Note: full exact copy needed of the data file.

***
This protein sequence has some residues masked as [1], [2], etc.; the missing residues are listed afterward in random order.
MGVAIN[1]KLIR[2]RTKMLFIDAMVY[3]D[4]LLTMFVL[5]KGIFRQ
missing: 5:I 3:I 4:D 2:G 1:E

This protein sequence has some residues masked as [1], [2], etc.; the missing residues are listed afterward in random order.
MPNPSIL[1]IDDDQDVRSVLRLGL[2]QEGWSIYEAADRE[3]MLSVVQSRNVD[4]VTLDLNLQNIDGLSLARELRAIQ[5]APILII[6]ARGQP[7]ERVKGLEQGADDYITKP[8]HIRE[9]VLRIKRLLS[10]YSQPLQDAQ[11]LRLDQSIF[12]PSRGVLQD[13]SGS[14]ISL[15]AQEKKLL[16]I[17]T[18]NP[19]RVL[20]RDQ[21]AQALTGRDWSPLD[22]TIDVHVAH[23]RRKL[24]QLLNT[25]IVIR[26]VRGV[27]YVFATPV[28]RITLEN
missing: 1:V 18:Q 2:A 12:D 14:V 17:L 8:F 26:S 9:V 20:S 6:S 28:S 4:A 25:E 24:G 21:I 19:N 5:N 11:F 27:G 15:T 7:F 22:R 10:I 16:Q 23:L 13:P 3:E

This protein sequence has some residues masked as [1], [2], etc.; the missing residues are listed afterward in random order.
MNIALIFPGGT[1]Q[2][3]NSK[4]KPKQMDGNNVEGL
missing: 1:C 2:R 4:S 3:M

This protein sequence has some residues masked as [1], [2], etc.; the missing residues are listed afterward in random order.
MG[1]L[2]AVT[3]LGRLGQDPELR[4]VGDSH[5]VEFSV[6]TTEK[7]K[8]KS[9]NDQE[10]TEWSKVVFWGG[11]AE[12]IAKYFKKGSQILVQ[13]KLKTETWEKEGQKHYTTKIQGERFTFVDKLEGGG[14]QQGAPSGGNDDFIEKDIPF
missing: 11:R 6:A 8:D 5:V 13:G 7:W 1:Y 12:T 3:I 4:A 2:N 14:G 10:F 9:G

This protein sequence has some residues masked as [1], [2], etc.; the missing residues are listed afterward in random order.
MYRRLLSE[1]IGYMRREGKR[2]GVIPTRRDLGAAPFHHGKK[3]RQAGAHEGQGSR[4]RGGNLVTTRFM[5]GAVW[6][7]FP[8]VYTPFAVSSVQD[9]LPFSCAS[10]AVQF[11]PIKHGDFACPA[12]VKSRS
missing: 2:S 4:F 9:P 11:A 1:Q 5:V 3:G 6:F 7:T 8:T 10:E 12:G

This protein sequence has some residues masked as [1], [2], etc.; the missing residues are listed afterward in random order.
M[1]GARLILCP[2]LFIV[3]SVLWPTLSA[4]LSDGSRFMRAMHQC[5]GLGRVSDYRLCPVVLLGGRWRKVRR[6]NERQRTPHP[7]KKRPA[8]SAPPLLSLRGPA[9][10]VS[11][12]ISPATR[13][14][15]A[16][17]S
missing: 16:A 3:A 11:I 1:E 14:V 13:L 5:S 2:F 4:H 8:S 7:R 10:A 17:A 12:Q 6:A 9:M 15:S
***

This protein sequence has some residues masked as [1], [2], etc.; the missing residues are listed afterward in random order.
MGVAIN[1]KLIR[2]RTKMLFIDAMVY[3]D[4]LLTMFVL[5]KGIFRQ
missing: 5:I 3:I 4:D 2:G 1:E

This protein sequence has some residues masked as [1], [2], etc.; the missing residues are listed afterward in random order.
MPNPSIL[1]IDDDQDVRSVLRLGL[2]QEGWSIYEAADRE[3]MLSVVQSRNVD[4]VTLDLNLQNIDGLSLARELRAIQ[5]APILII[6]ARGQP[7]ERVKGLEQGADDYITKP[8]HIRE[9]VLRIKRLLS[10]YSQPLQDAQ[11]LRLDQSIF[12]PSRGVLQD[13]SGS[14]ISL[15]AQEKKLL[16]I[17]T[18]NP[19]RVL[20]RDQ[21]AQALTGRDWSPLD[22]TIDVHVAH[23]RRKL[24]QLLNT[25]IVIR[26]VRGV[27]YVFATPV[28]RITLEN
missing: 1:V 18:Q 2:A 12:D 14:V 17:L 8:F 26:S 9:V 20:S 6:S 28:S 4:A 25:E 24:G 21:I 19:N 5:N 11:F 27:G 15:T 7:F 22:R 10:I 16:Q 23:L 13:P 3:E

This protein sequence has some residues masked as [1], [2], etc.; the missing residues are listed afterward in random order.
MNIALIFPGGT[1]Q[2][3]NSK[4]KPKQMDGNNVEGL
missing: 1:C 2:R 4:S 3:M

This protein sequence has some residues masked as [1], [2], etc.; the missing residues are listed afterward in random order.
MG[1]L[2]AVT[3]LGRLGQDPELR[4]VGDSH[5]VEFSV[6]TTEK[7]K[8]KS[9]NDQE[10]TEWSKVVFWGG[11]AE[12]IAKYFKKGSQILVQ[13]KLKTETWEKEGQKHYTTKIQGERFTFVDKLEGGG[14]QQGAPSGGNDDFIEKDIPF
missing: 11:R 6:A 8:D 5:V 13:G 7:W 1:Y 12:T 3:I 4:A 2:N 14:G 10:F 9:G

This protein sequence has some residues masked as [1], [2], etc.; the missing residues are listed afterward in random order.
MYRRLLSE[1]IGYMRREGKR[2]GVIPTRRDLGAAPFHHGKK[3]RQAGAHEGQGSR[4]RGGNLVTTRFM[5]GAVW[6][7]FP[8]VYTPFAVSSVQD[9]LPFSCAS[10]AVQF[11]PIKHGDFACPA[12]VKSRS
missing: 2:S 4:F 9:P 11:A 1:Q 5:V 3:G 6:F 7:T 8:T 10:E 12:G

This protein sequence has some residues masked as [1], [2], etc.; the missing residues are listed afterward in random order.
M[1]GARLILCP[2]LFIV[3]SVLWPTLSA[4]LSDGSRFMRAMHQC[5]GLGRVSDYRLCPVVLLGGRWRKVRR[6]NERQRTPHP[7]KKRPA[8]SAPPLLSLRGPA[9][10]VS[11][12]ISPATR[13][14][15]A[16][17]S
missing: 16:A 3:A 11:I 1:E 14:V 13:L 5:S 2:F 4:H 8:S 7:R 10:A 17:A 12:Q 6:A 9:M 15:S